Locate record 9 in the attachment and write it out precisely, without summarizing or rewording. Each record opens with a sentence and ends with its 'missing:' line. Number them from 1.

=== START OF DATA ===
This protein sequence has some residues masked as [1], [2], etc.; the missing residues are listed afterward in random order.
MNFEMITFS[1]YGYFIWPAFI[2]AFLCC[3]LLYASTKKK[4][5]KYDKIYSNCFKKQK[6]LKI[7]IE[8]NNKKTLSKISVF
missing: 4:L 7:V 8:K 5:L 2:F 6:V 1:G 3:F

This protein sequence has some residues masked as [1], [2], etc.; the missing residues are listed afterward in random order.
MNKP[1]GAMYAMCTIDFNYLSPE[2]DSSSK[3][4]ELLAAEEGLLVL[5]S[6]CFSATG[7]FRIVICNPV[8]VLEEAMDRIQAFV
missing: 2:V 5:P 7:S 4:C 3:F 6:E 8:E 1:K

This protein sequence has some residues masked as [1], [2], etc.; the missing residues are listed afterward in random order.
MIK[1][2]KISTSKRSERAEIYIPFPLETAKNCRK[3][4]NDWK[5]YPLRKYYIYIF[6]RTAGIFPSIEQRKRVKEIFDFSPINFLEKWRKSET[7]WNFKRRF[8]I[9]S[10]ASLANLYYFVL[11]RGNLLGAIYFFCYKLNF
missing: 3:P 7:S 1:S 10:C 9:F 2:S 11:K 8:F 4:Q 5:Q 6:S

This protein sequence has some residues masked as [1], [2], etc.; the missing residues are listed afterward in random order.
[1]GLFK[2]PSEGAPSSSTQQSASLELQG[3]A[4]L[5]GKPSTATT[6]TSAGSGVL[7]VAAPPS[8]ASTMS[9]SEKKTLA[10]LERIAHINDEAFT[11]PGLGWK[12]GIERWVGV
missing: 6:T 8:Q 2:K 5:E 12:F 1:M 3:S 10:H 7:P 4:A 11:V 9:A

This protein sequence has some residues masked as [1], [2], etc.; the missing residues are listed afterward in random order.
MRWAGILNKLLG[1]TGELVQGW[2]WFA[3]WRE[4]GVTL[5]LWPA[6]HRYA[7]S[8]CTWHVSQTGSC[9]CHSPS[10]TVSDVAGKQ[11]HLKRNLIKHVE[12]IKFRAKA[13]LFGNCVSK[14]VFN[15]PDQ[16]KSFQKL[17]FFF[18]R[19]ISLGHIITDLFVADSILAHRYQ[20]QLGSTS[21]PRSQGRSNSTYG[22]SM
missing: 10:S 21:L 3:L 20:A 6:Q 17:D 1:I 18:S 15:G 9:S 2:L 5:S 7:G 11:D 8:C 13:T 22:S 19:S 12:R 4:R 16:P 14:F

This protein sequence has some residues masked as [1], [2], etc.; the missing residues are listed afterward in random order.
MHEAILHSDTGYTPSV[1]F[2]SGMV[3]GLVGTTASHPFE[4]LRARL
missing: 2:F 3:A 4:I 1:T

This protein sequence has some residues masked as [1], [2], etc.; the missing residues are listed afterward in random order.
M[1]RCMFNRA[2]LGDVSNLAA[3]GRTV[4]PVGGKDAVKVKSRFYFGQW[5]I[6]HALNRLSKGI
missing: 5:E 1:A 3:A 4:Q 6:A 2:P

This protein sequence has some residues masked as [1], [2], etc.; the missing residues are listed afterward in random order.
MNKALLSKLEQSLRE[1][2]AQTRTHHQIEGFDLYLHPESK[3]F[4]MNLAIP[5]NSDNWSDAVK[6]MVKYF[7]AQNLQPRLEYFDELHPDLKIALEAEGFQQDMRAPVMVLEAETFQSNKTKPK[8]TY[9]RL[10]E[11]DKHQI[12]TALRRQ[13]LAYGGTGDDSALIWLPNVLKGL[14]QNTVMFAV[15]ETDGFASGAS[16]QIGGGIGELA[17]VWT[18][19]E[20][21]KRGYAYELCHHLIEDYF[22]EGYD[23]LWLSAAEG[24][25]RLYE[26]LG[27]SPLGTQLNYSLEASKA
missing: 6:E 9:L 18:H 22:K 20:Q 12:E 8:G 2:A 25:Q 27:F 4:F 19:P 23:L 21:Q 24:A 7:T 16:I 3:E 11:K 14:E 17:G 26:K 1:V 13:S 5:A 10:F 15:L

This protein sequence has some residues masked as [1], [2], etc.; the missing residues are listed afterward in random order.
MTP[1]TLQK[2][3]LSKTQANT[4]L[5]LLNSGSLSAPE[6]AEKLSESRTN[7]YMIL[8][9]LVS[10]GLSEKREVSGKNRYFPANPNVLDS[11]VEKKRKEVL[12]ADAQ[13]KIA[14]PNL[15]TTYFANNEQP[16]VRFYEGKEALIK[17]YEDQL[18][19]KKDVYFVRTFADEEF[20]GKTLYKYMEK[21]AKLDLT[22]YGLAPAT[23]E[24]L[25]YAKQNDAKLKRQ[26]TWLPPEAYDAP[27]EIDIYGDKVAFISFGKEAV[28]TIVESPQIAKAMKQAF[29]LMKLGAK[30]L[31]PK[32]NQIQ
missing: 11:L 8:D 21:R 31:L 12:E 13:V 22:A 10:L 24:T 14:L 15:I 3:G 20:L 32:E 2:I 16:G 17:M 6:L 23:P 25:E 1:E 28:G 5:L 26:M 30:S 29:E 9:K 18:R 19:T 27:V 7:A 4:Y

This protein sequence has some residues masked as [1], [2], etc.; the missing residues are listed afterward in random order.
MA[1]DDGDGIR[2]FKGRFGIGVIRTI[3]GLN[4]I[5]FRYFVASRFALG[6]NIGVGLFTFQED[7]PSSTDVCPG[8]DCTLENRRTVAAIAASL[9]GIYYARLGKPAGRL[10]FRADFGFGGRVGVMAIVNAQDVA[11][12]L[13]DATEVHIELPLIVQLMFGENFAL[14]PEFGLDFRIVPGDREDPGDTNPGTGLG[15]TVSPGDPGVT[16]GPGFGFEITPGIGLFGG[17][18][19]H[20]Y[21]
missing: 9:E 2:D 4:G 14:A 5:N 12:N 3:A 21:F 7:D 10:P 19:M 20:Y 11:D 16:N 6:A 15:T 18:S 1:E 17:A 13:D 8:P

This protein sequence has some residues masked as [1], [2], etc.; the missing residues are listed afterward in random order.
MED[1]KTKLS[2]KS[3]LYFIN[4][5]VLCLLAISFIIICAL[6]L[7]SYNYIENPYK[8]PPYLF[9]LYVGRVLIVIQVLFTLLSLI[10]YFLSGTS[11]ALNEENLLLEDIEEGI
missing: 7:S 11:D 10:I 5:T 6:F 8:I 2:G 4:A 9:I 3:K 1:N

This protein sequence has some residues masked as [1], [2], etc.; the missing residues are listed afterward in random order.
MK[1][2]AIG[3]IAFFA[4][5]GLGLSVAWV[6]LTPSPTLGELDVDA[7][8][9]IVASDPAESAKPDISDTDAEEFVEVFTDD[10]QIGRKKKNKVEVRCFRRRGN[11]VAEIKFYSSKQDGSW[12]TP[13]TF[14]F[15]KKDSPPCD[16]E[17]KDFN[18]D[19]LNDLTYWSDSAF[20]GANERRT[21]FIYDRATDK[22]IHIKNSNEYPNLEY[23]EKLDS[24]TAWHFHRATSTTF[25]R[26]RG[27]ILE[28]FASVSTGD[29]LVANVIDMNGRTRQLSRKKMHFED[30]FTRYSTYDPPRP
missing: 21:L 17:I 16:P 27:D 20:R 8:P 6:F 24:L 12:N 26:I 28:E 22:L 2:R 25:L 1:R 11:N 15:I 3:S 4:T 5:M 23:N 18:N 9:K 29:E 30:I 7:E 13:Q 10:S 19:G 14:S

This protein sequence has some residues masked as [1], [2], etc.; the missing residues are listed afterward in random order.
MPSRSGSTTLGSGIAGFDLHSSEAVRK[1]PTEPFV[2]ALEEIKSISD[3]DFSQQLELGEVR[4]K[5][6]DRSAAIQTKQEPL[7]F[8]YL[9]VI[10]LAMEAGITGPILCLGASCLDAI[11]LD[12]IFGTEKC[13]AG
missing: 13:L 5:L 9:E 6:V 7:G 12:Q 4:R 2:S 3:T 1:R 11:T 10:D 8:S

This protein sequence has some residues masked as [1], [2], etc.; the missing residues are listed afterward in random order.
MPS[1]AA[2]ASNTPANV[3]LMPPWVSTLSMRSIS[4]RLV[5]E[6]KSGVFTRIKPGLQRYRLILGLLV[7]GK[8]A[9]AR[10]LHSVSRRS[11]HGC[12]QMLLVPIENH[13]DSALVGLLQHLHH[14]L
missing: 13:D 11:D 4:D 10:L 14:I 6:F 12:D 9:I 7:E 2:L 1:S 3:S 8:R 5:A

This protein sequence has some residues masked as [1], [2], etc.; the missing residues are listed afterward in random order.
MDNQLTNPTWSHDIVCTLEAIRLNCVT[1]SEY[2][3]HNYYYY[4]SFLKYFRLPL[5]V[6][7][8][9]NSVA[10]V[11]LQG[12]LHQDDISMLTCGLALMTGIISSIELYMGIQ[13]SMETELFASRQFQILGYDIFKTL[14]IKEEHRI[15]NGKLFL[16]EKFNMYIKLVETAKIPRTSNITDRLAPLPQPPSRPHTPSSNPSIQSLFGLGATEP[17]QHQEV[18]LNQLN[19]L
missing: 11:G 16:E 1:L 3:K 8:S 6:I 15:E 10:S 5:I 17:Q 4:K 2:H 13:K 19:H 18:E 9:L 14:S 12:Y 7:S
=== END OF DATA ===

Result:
This protein sequence has some residues masked as [1], [2], etc.; the missing residues are listed afterward in random order.
MTP[1]TLQK[2][3]LSKTQANT[4]L[5]LLNSGSLSAPE[6]AEKLSESRTN[7]YMIL[8][9]LVS[10]GLSEKREVSGKNRYFPANPNVLDS[11]VEKKRKEVL[12]ADAQ[13]KIA[14]PNL[15]TTYFANNEQP[16]VRFYEGKEALIK[17]YEDQL[18][19]KKDVYFVRTFADEEF[20]GKTLYKYMEK[21]AKLDLT[22]YGLAPAT[23]E[24]L[25]YAKQNDAKLKRQ[26]TWLPPEAYDAP[27]EIDIYGDKVAFISFGKEAV[28]TIVESPQIAKAMKQAF[29]LMKLGAK[30]L[31]PK[32]NQIQ
missing: 11:L 8:D 21:R 31:L 12:E 13:V 22:A 10:L 24:T 14:L 15:I 3:G 20:L 32:E 2:I 16:G 17:M 6:L 23:P 25:E 1:E 28:G 5:L 26:M 30:S 29:E 9:K 18:R 19:T 27:V 7:A 4:Y